Rebwar Saed

Artist’s Notebook, 1988

In 1988, Rebwar Saed was a Peshmerga fighter. His diary covers the period immediately after the Halabja chemical weapons attack, when he was in Shanaxse on the Iraq/Iran border. Rebwar was injured and writes about how he spent the night in a ditch and then searched for food that was safe to eat. He goes on to record the first radio reports of the Halabja attack. Elsewhere in the notebook there are drawings by Rebwar, recording his reaction to the events in Halabja.

22nd March, 1988 

Yesterday Newroz passed. Food was getting harder to find every day. That afternoon we were asleep in the bunker. All of a sudden, we heard shooting. They said the planes are here. We could hear screaming. The bunker, which was half ruined, started shaking. Everyone wanted to take shelter inside. I started smelling chemical gas and everyone started to run outside. I put on my mask that I carried with me and started to run towards the higher hills. I didn’t stop until I got to the top. The smell was getting stronger and stronger as the wind blew it towards the top. After a while when we came down, we heard that three Peshmergas had been killed. Slowly everyone was getting red and itchy eyes and getting short of breath. That night the injured were counted at up to 200 people. Some were transported by helicopters and some by cars to Bane’. That night once again we went back to sleep at the old bunker. It still smelled of the chemical gas. Later on that night, most of the international news agencies condemned Iraq for killing 5,000 people in Halabja…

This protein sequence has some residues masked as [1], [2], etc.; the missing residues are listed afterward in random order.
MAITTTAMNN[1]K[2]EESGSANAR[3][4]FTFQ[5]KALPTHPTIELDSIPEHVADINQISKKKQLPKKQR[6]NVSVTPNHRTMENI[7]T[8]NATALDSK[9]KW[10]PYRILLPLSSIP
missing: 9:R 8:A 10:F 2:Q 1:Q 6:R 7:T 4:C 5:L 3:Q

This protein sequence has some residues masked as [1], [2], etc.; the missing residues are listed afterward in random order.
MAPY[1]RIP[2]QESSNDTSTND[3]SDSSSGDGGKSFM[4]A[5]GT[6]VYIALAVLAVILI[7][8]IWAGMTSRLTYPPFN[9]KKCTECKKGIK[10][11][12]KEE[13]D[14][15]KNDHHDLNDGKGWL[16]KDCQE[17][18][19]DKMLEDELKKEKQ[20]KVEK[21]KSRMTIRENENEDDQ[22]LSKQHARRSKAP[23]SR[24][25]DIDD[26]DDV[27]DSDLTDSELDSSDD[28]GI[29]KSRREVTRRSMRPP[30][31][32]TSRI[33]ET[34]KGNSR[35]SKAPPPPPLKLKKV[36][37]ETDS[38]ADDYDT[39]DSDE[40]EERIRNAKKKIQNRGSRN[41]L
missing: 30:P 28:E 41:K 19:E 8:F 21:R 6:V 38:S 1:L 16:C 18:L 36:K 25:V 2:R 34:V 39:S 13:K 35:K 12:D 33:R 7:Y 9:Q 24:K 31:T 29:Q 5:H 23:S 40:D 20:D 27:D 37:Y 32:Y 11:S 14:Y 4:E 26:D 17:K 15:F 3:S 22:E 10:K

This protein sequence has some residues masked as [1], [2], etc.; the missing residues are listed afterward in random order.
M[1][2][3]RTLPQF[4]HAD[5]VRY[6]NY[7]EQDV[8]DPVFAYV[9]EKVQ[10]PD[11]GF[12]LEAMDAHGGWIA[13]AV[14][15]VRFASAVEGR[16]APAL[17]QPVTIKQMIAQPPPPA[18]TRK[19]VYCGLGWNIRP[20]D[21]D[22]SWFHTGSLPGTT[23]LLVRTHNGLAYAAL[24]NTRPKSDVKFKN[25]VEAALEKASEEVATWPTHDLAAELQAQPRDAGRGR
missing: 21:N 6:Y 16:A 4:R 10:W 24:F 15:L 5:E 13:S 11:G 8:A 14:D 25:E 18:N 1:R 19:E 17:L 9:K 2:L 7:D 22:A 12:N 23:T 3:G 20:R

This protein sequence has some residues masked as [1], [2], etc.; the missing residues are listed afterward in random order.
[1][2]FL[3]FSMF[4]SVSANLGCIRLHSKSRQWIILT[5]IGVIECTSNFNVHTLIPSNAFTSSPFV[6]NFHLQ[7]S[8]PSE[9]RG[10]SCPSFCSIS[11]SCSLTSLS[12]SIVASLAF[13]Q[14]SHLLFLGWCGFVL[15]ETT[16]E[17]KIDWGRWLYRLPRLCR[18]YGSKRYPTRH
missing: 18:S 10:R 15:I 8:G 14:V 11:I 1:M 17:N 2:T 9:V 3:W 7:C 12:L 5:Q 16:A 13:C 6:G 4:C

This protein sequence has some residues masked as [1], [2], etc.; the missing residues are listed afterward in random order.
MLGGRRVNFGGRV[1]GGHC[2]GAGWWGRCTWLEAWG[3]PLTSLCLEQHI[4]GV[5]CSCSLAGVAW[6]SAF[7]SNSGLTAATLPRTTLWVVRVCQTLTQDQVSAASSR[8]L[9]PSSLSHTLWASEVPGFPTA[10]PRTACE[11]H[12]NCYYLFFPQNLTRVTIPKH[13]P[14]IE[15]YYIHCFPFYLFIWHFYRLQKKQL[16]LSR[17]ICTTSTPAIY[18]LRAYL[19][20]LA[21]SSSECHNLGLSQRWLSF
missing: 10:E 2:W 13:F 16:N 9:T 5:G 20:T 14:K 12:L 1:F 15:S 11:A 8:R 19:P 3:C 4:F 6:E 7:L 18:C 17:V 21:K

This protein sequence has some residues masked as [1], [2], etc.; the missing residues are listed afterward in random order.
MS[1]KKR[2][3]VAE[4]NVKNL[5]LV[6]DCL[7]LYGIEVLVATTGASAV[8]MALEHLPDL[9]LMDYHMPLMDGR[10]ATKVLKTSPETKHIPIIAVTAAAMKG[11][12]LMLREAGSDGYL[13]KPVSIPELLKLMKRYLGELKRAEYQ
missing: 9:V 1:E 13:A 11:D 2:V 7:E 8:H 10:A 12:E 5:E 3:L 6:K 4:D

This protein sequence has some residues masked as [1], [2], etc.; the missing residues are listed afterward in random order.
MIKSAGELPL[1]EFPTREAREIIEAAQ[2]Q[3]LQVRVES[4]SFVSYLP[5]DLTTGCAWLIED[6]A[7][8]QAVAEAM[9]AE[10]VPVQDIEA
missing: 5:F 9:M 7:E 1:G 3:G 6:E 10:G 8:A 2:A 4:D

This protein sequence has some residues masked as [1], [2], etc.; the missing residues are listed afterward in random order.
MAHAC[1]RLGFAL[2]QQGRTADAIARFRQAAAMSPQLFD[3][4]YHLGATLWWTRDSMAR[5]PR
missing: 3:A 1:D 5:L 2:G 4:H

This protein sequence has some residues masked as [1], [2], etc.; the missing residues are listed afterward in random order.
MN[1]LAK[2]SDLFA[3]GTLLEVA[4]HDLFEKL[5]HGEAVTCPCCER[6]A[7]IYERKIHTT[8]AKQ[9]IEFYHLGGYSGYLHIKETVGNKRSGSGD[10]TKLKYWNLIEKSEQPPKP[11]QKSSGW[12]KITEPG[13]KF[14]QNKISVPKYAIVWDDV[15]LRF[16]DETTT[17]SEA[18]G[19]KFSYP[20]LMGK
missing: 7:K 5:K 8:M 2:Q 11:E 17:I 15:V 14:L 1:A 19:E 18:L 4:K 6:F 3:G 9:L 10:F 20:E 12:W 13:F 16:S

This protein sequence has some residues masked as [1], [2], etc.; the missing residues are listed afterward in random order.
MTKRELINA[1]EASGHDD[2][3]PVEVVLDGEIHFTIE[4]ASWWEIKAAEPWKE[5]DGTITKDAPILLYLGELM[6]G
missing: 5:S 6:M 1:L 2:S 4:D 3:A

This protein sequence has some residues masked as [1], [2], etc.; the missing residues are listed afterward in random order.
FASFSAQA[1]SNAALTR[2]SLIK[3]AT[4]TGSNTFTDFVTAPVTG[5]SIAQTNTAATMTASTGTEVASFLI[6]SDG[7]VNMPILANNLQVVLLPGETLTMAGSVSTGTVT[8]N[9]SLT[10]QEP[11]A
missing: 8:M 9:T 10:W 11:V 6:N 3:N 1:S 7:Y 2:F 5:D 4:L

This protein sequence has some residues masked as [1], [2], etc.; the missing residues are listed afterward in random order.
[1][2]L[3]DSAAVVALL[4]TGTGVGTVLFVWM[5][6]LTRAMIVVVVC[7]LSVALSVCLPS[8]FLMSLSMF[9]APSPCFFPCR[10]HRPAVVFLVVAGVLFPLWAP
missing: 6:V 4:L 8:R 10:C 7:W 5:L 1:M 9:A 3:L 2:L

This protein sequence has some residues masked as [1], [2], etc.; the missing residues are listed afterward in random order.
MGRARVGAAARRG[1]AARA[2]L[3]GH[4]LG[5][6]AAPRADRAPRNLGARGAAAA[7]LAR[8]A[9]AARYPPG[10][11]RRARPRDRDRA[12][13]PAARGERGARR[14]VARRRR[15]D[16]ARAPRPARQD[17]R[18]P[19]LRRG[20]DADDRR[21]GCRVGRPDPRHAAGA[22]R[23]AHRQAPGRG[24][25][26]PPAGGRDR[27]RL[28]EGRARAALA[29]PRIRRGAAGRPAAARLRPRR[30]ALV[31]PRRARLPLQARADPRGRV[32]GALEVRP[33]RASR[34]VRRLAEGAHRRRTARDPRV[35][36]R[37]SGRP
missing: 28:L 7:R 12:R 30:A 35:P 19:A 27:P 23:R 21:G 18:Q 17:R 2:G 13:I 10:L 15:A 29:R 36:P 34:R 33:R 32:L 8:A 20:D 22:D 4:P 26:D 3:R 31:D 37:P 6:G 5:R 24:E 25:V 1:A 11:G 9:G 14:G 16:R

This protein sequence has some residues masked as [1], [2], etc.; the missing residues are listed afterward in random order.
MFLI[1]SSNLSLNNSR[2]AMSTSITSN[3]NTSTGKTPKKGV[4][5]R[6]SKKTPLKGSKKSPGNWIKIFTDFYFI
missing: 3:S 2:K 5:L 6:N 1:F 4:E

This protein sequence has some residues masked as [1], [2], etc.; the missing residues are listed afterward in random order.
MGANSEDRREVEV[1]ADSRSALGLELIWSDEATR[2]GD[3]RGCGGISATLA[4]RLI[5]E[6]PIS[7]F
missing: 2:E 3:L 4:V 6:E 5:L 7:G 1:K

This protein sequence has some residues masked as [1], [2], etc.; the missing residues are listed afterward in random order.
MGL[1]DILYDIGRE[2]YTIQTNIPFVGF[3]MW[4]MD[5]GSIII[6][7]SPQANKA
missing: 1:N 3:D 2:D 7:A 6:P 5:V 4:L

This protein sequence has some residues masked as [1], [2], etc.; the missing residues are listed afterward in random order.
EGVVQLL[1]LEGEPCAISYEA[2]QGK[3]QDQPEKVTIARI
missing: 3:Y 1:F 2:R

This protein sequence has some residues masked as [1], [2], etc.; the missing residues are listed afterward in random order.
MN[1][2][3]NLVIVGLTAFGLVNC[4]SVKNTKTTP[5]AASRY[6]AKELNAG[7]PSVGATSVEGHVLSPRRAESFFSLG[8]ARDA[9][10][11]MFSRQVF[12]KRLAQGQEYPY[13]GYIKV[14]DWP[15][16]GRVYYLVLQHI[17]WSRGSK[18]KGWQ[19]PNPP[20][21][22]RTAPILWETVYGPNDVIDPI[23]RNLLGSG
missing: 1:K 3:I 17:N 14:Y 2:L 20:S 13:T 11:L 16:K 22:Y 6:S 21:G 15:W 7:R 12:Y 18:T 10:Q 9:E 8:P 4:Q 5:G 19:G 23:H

Translation by Ahmad Anvari

Artist’s biography

Rebwar Saed was born in 1962 in Sulaymaniyah, Iraqi Kurdistan. Following the Anfal campaign, Rebwar came to Europe where he formed the ‘Shower of Birds’ Association, which eventually led to the formation of the Modern Art Museum in Sulaymaniyah. 

Rebwar studied for his BA and MA in Fine Art at Middlesex University, London, and obtained a PhD for his work analysing Kurdish political and cultural identity from Middlesex University in 2013. His research project was concerned with his artistic practice in ceramics and his efforts to build the Modern Art Museum in Sulaymaniyah. His work is influenced by the political struggle in Kurdistan, and his time as an artist in exile until his return to Kurdistan in 2004.